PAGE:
The campus of the National Elks Home is a far cry from 1944 Normandy or any other World War II war zone. But, it is the home of Allen Huddleston, a member of Company A who would have joined his fellow soldiers during the D-Day invasion had it not been for a broken ankle.
Huddleston is now 91, but still remembers his time as a machine gun section sergeant who took his call of duty seriously.
"Well I was ordered to go." "I was willing to go," Huddleston told Your Hometown News Leader.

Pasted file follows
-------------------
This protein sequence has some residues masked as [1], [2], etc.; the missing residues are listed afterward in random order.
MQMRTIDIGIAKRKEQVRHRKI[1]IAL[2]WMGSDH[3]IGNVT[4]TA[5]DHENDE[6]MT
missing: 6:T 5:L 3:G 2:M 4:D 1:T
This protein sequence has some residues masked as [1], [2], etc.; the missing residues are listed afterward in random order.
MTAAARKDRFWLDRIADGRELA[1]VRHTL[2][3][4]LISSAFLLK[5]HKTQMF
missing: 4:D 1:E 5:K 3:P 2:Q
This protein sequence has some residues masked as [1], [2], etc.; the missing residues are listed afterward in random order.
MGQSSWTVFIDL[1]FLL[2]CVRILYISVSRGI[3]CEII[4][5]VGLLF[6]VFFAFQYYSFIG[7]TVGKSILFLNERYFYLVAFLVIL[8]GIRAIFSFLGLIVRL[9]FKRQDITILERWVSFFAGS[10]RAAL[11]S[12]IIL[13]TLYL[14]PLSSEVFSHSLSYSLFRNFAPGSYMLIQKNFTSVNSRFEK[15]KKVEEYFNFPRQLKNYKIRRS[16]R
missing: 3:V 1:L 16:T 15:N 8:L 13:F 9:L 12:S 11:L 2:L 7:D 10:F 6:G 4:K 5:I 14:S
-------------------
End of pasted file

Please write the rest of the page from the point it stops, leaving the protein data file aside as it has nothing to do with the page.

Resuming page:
He fondly recalls being a part of a force larger than himself, "A-Company first battalion."
Some soldiers from that famous troop became known as the Bedford Boys. All risked their lives for freedom, and according to Huddleston were more than lucky.
"A company didn't lose a lot of men like some other companies that were eliminated altogether." "I got wounded early so I missed a lot."
Life is much different for Huddleston now but says he still thinks of Army days often and has this advice for young service members.
"Go where they tell you. You have to go where they tell you but be proud to go ."
When Allen Huddleston returned home from serving, he opened a photography shop and worked as a photographer. He married before he left for war and has two sons.